We all know how this is going to end for One Direction.

We all know how this is going to end for One Direction.

Shame, really. They seem like nice enough lads.

One Direction is the newest kid on the block in the world of boy bands. They blew up after appearing on Simon Cowell's singing/dancing competition show "The X Factor." They didn't win, but Cowell saw potential in these five London boys and shrewdly signed them to his record label. He is now cackling and snarking all the way to the bank.

Say what you want about Cowell, but you can't deny the dude knows his way around sugar-pop music. From what I understand, "American Idol" is unwatchable since he left.

One Direction has filled a void left by previous boy band flame-outs such as Backstreet Boys and 'N Sync. Of these boys, only Justin Timberlake was able to break away and make a notable career for himself. He was able to do that because, unlike his mates in 'N Sync and his rivals in Backstreet Boys, Timberlake possessed real talent.

Boy bands are part of the fabric of rock 'n' roll. Music snobs who claim they were listening to Big Star on vinyl in college and saw REM before they were big might whine and whine some more about this, but boy bands are every bit as vital to pop music history as rougher-around-the-edges pioneers such as Buddy Holly and Chuck Berry.

You can make an argument that The Beach Boys were the first true boy band. They filled the requirements. White? Check. Non-scary? Check. Sang songs about puppy love and holding hands? Check.

Only difference is The Beach Boys were musical virtuosos led by the legitimately insane dictator-genius Brian Wilson. But if you would have seen The Beach Boys circa 1964 and withstood the screeching of 10,000 pre-teen girls, would you have had any clue that this boy band would go on to perfect psychedelic freakout rock with "Pet Sounds?" I suspect not.

The issue here is The Beach Boys are the outlier in terms of boy bands. The Beach Boys were clearly a talented bunch from the very beginning, as they subverted the whitebread So Cal beach scene with each lick from Carl Wilson's 12-string Rickenbacker.

I don't see a lot of subversion going on with One Direction. Let us consider a small lyric sample from "What Makes You Beautiful," one of our lads' biggest hits: "Baby you light up my world like nobody else/ The way that you flip your hair gets me overwhelmed/ But when you smile at the ground it ain't hard to tell/ You don't know/ Oh, oh/ You don't know you're beautiful/ If only you saw what I can see/ You'd understand why I want you so desperately."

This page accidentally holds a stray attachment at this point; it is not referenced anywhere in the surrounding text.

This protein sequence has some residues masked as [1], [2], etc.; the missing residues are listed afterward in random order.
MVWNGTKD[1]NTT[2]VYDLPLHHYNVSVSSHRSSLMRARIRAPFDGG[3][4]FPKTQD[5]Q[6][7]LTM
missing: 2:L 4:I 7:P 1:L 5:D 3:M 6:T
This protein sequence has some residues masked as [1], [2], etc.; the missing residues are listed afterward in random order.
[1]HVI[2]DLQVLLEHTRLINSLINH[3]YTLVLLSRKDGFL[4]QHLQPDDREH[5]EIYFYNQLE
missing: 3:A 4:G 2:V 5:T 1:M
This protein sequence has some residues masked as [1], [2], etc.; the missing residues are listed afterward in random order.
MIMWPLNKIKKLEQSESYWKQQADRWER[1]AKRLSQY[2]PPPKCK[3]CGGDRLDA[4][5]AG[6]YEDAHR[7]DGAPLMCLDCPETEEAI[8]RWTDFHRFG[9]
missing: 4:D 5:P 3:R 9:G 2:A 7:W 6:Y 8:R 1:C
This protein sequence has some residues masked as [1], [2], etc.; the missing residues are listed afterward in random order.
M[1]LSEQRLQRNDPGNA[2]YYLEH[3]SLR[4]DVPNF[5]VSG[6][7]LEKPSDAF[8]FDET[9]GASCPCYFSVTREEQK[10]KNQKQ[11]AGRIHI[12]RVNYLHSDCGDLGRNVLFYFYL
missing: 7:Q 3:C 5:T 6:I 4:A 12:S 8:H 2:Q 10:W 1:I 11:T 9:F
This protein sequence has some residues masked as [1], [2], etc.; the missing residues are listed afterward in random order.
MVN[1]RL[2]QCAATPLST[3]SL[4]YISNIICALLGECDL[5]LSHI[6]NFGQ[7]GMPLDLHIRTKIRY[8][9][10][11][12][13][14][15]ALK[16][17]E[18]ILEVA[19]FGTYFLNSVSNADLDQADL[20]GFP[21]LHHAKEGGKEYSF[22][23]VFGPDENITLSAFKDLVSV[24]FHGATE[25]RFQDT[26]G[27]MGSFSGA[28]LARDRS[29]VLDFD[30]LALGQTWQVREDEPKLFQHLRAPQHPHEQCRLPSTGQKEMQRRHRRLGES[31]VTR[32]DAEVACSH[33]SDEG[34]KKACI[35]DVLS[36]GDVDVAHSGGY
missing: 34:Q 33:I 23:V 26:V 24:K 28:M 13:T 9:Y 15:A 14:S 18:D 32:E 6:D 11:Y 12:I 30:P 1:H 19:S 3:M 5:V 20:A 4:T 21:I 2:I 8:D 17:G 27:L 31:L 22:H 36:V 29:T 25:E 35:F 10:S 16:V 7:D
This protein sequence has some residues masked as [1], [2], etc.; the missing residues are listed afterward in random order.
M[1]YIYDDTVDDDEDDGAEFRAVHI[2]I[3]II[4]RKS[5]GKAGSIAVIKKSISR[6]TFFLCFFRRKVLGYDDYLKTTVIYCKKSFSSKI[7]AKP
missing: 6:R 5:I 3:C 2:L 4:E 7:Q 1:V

Nothing political or philosophical going on in here. However, the underlying misogyny ranks right up there with anything off '80s-era Kiss or Motley Crue.

The basic idea crooned by our lads is that the girls are unable to foster a sense of self without affirmation from the young males in their lives. "If you only saw what I see" makes it clear that the girl's view of self matters little in One Direction's world of hair flipping and desperate wanting.

I've just spent the past 30 minutes picking through the wreckage of Backstreet Boys and 'N Sync lyrics and, though I found plenty of jaw-clenching, syrupy pop garbage, I didn't come across anything as aggressively patriarchal as what One Direction is selling in "What Makes You Beautiful."

You certainly didn't see such an ugly world view from other teenage groups such as The Jackson 5 or, hell, New Kids on the Block. That's not to compare The Jackson 5 with the New Kids. God no. The Jackson 5 was great because it had Michael Jackson, and no other boy band since then has possessed that type of talent.

(And keep the snarky Michael Jackson commentary to yourself. Go ahead and wallow in filth. Meanwhile, I'll be listening to "Off the Wall" and enjoying my life and the world's beauty.)

Right now, One Direction is riding the wave that comes when culture rediscovers a formula that has worked for decades. In a way, the band is being treated as a breath of fresh air, while, in fact, what it is doing is a rehash of a rehash.

There is proof that the boy band sound can serve as a vehicle for subversion and experimentation. See The Beach Boys and The Jackson 5. However, there doesn't seem to be anything of the sort coming down the hall by One Direction.

Backstreet Boys and 'N Sync caught the last of MTV relevance as a music taste-maker. In an era of digital distribution, we'll see whether the boy band sound can last longer than the three-year window normally given to this type of music before the culture turns on it en masse and the lads spiral into post-fame lives of drug addiction, DUII arrests and desperate reality TV bids.

Reach reporter Chris Conrad at 541-776-4471 or cconrad@mailtribune.com.